Breaking News

Missouri father and son walking for mental health

Updated: 2013-05-06T03:28:56Z

— A Missouri father is walking across the state to raise awareness about mental illness, accompanied by his son and a documentary film crew.

The Columbia Daily Tribune reported that Eric Norwine just wanted to make a movie about his father’s trip through the state, but along the way something happened that made the journey more meaningful. About 16 of his friends opened up to him and shared stories about their struggles with mental illness.

“It was as simple as me bringing it up,” Norwine said.

He was already passionate about the topic: Both he and his dad, Mark Norwine, have been diagnosed with bipolar disorder.

This week, the Norwines hoped to have a similar impact with students at the University of Missouri, where they stopped on the Columbia campus for a few hours.

The pair, along with film crew members, waited for people to come up and ask what they were doing before having conversations about mental health. They also stopped by the state Capitol in Jefferson City to talk with lawmakers as part of their plan to interview mental health professionals, political figures and others affected by mental illness.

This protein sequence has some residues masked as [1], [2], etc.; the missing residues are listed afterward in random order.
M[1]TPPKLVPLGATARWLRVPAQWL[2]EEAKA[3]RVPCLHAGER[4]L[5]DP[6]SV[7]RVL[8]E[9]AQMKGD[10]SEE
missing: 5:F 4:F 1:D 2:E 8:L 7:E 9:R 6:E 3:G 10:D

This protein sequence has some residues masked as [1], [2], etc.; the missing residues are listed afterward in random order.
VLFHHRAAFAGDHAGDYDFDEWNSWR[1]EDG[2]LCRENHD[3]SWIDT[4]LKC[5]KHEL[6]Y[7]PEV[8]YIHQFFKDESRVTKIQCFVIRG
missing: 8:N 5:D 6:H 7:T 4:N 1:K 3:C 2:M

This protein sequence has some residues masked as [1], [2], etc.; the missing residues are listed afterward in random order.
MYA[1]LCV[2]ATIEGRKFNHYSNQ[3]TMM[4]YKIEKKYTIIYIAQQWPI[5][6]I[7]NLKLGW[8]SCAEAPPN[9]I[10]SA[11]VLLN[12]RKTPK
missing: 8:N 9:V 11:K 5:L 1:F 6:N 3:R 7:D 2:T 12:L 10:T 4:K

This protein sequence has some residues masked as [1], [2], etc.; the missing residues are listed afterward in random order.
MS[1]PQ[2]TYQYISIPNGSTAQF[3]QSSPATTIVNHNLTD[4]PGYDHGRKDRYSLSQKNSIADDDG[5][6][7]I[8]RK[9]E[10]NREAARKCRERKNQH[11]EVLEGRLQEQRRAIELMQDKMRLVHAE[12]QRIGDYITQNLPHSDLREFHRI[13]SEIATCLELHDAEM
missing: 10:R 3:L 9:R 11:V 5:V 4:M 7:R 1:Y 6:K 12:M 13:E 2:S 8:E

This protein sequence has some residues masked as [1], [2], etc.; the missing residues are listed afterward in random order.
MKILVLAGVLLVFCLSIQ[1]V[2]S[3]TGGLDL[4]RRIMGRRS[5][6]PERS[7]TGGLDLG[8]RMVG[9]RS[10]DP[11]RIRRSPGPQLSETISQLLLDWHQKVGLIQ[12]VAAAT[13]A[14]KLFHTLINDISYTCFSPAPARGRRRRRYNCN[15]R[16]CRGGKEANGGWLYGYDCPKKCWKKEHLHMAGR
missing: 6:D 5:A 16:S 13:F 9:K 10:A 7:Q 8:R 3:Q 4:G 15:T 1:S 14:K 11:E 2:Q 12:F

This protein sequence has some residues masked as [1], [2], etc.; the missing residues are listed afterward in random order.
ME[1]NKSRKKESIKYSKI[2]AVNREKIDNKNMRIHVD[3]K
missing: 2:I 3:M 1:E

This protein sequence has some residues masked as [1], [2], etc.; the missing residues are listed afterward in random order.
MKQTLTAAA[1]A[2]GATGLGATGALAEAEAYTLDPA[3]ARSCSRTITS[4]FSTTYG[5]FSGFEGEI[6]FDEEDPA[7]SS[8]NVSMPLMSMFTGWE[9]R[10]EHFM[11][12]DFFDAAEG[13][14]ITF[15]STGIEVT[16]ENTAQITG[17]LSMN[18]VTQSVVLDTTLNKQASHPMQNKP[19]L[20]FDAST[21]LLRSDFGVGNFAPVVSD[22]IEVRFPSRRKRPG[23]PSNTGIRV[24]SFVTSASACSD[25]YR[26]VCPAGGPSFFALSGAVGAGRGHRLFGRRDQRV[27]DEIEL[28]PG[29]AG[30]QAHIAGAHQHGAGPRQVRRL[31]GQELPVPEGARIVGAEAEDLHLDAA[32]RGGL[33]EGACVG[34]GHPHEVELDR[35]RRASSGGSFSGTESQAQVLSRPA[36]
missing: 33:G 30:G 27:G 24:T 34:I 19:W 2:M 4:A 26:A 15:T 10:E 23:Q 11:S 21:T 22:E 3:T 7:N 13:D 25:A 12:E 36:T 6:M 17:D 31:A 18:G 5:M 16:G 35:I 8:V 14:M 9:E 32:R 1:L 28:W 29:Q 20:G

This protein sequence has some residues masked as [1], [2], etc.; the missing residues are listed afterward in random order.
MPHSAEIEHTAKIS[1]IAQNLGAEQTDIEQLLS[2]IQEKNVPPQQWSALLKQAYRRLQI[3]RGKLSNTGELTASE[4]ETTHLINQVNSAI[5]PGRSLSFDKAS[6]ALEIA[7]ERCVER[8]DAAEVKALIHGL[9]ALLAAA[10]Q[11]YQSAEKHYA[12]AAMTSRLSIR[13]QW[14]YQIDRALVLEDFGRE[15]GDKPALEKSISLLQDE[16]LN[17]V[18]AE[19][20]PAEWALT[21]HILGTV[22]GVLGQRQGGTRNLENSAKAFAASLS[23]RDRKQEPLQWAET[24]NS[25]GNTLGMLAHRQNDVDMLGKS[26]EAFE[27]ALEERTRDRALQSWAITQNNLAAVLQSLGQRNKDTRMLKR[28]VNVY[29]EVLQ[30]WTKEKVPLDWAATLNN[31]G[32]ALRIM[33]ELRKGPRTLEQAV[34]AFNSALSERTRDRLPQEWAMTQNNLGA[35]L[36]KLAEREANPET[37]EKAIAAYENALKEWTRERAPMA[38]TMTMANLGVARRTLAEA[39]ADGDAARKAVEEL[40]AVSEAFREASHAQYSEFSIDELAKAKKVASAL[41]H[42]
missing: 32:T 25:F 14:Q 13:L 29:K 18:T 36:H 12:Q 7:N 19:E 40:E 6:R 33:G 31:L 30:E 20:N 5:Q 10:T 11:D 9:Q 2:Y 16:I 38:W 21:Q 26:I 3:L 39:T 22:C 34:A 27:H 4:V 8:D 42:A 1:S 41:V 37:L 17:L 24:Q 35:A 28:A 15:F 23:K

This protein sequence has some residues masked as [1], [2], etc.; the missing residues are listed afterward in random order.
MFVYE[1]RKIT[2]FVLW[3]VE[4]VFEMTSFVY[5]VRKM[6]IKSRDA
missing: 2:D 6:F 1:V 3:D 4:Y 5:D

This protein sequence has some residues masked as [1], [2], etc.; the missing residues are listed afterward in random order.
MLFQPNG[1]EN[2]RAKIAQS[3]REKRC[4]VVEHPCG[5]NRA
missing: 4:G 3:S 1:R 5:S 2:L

Mark Norwine said he planned to stop at several schools to speak at assemblies, particularly in rural areas where there are fewer resources for mental health. He has plans to stop at Lafayette High School and Parkway North High School in the St. Louis area next week, as well as making an appearance at St. Louis University.

He said he shares his own story about being diagnosed with bipolar disorder at his stops because children can “smell a fake” and are more open with him if he is honest.

Maria Craft, awareness project coordinator at CHADS Coalition for Mental Health in St. Louis, where Mark Norwine works, said he could help young people who are struggling, as issues such as depression can come out during stressful times of transition.

| The Associated Press

Deal Saver Subscribe today!

Comments

The Kansas City Star is pleased to provide this opportunity to share information, experiences and observations about what's in the news. Some of the comments may be reprinted elsewhere on the site or in the newspaper. We encourage lively, open debate on the issues of the day, and ask that you refrain from profanity, hate speech, personal comments and remarks that are off point. Thank you for taking the time to offer your thoughts.

The Kansas City Star uses Facebook's commenting system. You need to log in with a Facebook account in order to comment. If you have questions about commenting with your Facebook account, click here